'Be Internet Legends is entirely relevant. These are life skills they need.'
Jacob Woolcock, computing teacher for Penpol Primary School in Cornwall, explains how the Be Internet Legends scheme of work is transforming his school’s approach to internet safety education – and making their pupils more confident online explorers.
My school had been looking at different e-safety options and software, but it is hard to find a product that ticks all the boxes. It is a topic that can be both quite serious and not particularly fun for children. Finding a balancing act and making it engaging can be difficult.
I discovered the Be Internet Legends campaign on the Google homepage. I didn’t know much about it but thought it might be quite interesting, so I signed up for the curriculum and assembly. When we saw the colourful Be Internet Legends posters and teaching resources, we thought it was great.
I spent a couple of days looking at the teaching guides, and then thought I should probably check out the Interland game too – not really expecting much – and realised it was incredible. It’s easy and fun for children to access, colour coded with games and music. I realised the kids would love it.
Computing teacher Jacob Woolcock in a Penpol School classroom.
Delivering the Legends Code
I’m Penpol School’s computing teacher and, starting with Years 3 and 4, we have been doing one part of the Legends code each week, from Sharp to Alert, Secure, Kind and Brave. For lower KS2, my original plan was to do two pillars, Alert and Kind, for example, at a time. But we got so into the first pillar – discussing what we should and shouldn’t share, and not be the Oversharer – that it took easily an hour.
'Our head teacher asked how much Be Internet Legends cost. When I told him it was free, he couldn’t believe it.'
I was very surprised such a huge, impressive resource was completely free. When I showed our head teacher, he asked how much we were paying for it. When I told him it was free, he couldn’t believe it. It’s all online too, which is a really big thing. We have the Legends poster up in our Mac suite and the children always stop to look.
If in doubt, discuss
Discussing Be Internet Legends, the children were initially quite nervous. As a school, we want to make the internet safe to talk about. I think in general some parents can be a little unsure about helping their child with online safety, so discussions between parents and children aren’t always very open. But by making it an easy conversation, the children feel safer. Our school encourages parents to have this conversation too. A lot of children who have been going home and playing Interland with their family, which we’ve already heard has opened up a whole new dialogue.
The Interland game has formed part of Penpol School's Be Internet Legend work sessions.
'Our school is keeping up with developments in technology by encouraging a positive, healthy attitude to the internet'
Like most schools, we’ve had a few incidents in the past of inappropriate messages or children being bullied online and the traditional response would have been to discourage children from using social media entirely to avoid these messages. However, the approach of banning something is simply unrealistic now we are living in a world where the internet is such a fundamental part of our lives. Our school is adapting and keeping up with developments in technology by encouraging a positive, healthy attitude to the internet.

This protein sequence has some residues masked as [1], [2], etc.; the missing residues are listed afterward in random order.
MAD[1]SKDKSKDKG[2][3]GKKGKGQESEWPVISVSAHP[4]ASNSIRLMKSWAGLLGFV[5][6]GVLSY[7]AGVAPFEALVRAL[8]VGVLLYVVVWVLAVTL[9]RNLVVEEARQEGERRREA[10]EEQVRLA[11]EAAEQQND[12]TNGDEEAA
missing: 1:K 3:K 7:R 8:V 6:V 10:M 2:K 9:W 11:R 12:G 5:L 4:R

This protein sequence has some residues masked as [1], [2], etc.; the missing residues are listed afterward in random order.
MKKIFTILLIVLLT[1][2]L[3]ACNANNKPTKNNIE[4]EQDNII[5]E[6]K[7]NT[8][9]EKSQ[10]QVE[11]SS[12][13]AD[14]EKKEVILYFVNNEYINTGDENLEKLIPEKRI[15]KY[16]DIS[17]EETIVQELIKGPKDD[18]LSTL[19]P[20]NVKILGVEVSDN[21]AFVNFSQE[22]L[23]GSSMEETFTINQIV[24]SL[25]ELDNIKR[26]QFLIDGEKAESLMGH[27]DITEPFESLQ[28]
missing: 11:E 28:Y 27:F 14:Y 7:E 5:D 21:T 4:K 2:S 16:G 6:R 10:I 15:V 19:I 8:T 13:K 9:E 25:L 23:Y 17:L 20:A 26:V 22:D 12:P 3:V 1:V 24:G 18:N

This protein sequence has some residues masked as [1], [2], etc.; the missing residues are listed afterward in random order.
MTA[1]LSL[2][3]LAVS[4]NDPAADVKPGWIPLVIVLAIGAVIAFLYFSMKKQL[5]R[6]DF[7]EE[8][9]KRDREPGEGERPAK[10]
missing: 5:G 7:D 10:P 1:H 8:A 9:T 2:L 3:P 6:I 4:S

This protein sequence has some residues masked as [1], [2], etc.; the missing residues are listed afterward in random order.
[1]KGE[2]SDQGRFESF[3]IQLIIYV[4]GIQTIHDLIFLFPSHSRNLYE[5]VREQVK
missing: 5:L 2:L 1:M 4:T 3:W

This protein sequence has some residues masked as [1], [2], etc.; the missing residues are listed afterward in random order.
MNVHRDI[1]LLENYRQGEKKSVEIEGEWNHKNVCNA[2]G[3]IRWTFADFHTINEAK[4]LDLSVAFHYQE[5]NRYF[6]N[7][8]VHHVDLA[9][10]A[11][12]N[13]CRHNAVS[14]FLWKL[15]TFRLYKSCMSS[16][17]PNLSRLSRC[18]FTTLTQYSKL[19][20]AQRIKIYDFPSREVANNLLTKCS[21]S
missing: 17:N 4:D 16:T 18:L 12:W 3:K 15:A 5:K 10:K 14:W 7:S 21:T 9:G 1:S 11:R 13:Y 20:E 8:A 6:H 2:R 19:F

Rather than a blanket ‘don’t do this, don’t do that’ attitude, we favour a more open and positive approach. I start my e-safety lessons by telling the children that it is not my job to tell them what they can and can’t do online. It’s my job to tell them how to be safe. I think, as a school, we will all be looking at the Be Internet Legends programme to help update our policies and as a guide towards instilling a whole-school, positive, view of e-safety.
Most of our children have devices from Year 3 upwards, so it can be hard to know what they know. We talked about passwords and pin codes and the number of children who had their own tablets and pin codes was amazing. The Be Internet Legends curriculum is entirely relevant. These are life skills they will need.
With any good resource, it’s about adapting it to the children you have. When I have different classes, I know some will get it more than others. Be Internet Legends is not too restrictive and rigid. We use the teacher lesson plans, but we also add some bits ourselves. This gives everything you need and then you can use it the way you think best.
Be Internet Legends has engaged Penpol's KS2 year groups, as well as families at home.
The bad Internauts within the Interland game – the Oversharer, Phisher, Hacker and Cyberbully – take away the scary human element but at the same time, it establishes there are these bad characters from the internet they need to watch out for. I think, by dehumanising it a little bit, it makes it easier for the children to discuss.
'Being Kind is being nice to other people. That’s really important online because if you are kind to other people they will be kind to you.'
Luke, Year 4, Penpol School
The Interland game actually forms a smaller part of our lessons, perhaps 10 minutes. For Year 3 and 4, we have selected two activities to do. The Alert section has been great and we have been able to look into all sorts of phishing elements. Discussion is one thing, but then we show them the screenshots from the curriculum on the projector and suddenly they can spot a green padlock or a URL being different. Their eyes light up and they all throw their hands up.